The existence of free will, or lack thereof, has been the subject of critical discussion for thousands of years.
If you ask Stanford University’s resident neurobiologist, Robert Sapolsky, that’s been a bit of a waste of time, because all of our actions can be attributed solely to our biology.
It’s Thursday, freedom is almost within reach, and it’s been one of those weeks – we get it, so let’s try and keep it simple.
VICE interviewed Robert ahead of the release of his latest book, “Behave: The Biology of Humans at Our Best and Worst”, and here’s how they set the ball rolling:
He’s opposed to the concept of “free will.” Instead, he believes that our behavior [sic] is made up of a complex and chaotic soup of so many factors that it’s downright silly to think there’s a singular, autonomous “you” calling the shots.
And the interview commences:
Tell me about your new book.
If we want to make sense of our behavior—all the best, worst and everything in between—we’re not going to get anywhere if we think it can all be explained with one thing, whether it’s one part of the brain, one childhood experience, one hormone, one gene, or anything. Instead, a behavior is the outcome of everything from neurobiology one second before the action, to evolutionary pressure dating back millions of years.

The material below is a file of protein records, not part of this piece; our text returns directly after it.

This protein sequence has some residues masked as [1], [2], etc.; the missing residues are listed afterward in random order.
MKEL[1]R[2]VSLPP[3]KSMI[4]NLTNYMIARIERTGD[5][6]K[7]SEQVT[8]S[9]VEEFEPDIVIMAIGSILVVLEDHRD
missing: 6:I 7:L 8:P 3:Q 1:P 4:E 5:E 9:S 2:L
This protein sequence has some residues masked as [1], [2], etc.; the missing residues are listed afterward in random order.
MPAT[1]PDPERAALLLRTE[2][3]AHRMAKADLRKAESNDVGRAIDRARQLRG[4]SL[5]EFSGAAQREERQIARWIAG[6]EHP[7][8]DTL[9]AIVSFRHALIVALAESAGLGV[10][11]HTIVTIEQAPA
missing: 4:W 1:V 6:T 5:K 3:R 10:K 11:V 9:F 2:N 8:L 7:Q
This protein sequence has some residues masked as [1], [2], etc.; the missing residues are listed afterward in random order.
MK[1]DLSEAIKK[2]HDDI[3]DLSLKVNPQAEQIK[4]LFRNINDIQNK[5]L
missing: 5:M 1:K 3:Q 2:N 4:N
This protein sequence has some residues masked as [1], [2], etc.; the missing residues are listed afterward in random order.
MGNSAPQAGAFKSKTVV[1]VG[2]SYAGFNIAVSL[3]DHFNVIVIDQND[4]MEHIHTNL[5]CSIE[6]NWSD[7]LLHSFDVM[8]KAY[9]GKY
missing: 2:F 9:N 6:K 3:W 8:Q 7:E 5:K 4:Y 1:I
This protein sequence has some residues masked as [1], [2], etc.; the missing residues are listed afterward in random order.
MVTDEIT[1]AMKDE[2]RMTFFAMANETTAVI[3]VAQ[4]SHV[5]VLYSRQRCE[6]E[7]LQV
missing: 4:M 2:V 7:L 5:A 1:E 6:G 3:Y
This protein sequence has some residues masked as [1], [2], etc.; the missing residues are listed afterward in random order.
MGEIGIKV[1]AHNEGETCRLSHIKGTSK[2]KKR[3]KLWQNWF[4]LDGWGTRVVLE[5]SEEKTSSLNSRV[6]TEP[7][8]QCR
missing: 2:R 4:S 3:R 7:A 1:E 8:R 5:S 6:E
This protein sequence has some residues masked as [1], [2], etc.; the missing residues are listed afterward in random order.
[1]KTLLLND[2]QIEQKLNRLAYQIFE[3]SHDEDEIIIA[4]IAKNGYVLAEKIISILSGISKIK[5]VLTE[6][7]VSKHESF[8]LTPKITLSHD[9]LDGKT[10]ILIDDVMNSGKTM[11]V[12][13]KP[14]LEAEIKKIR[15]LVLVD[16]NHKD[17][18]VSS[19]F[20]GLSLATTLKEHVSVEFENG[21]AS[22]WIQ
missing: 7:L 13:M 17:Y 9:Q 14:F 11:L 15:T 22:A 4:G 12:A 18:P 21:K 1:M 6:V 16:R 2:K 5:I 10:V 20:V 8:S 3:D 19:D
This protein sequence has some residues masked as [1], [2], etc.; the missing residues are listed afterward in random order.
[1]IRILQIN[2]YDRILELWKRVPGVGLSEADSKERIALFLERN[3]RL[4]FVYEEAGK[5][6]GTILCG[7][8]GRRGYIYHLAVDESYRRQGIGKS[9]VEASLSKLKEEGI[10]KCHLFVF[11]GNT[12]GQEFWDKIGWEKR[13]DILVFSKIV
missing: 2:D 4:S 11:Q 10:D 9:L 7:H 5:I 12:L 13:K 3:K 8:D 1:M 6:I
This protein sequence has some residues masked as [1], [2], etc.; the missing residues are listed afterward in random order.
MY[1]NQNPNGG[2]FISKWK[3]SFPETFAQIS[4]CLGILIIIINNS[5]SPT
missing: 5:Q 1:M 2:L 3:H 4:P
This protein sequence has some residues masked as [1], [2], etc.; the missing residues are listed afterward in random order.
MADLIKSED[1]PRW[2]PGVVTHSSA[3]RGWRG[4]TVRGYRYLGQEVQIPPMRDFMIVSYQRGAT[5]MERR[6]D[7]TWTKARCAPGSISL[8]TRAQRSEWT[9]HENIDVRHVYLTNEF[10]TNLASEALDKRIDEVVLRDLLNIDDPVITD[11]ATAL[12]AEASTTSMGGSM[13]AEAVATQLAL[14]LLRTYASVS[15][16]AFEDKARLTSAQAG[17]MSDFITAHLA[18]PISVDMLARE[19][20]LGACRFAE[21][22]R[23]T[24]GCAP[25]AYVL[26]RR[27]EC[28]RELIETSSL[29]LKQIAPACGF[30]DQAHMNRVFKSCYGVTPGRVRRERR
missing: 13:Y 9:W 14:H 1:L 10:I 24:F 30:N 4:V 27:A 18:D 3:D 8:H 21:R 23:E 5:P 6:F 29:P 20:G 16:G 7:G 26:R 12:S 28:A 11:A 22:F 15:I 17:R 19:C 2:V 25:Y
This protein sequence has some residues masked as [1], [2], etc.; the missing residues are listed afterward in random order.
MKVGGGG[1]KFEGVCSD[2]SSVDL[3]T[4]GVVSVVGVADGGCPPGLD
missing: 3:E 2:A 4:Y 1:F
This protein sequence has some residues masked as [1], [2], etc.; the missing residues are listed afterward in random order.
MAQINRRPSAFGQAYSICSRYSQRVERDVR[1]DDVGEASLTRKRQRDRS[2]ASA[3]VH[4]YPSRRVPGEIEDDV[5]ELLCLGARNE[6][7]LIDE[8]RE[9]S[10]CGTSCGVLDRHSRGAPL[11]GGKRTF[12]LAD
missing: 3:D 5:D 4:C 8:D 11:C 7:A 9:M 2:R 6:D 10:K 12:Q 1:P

Your book expresses some pretty novel ideas about free will and the criminal justice system.
Ultimately, words like “punishment,” “justice,” “free will,” “evil,” “the soul,” are utterly irrelevant and scientifically obsolete in terms of understanding our behavior. It’s insanely difficult for people to accept the extent to which we are biological organisms without agency.
If we aren’t responsible for our bad behavior, then we’re also not responsible for our good behavior, right? Would that mean that all success in life is by chance?
As difficult as it is for us to be comfortable with a mechanized view of our worst behavior, it’s much harder for people to accept that it’s all biology when it comes to our good behavior as well. It’s a less pressing problem compared to issues of mass incarceration. But yes, we need to acknowledge how much sheer damn luck of biology has gifted some of us with things that others haven’t.
Still with us? Good.
Now you can read the rest of that VICE interview HERE, but we’re going to change gears.
Fancy a TED Talk from the rather eccentric Robert? This one promises to be more light-hearted:
At Stanford University, primatologist Robert Sapolsky offers a fascinating and funny look at human behaviors [sic] which the rest of the animal kingdom would consider bizarre.
If you’re not offended by the idea that we share many traits with baboons then hit it:
That’s about enough thinking for today.
Or is it? Who am I? Why are we even here? I think it’s time for a nap.
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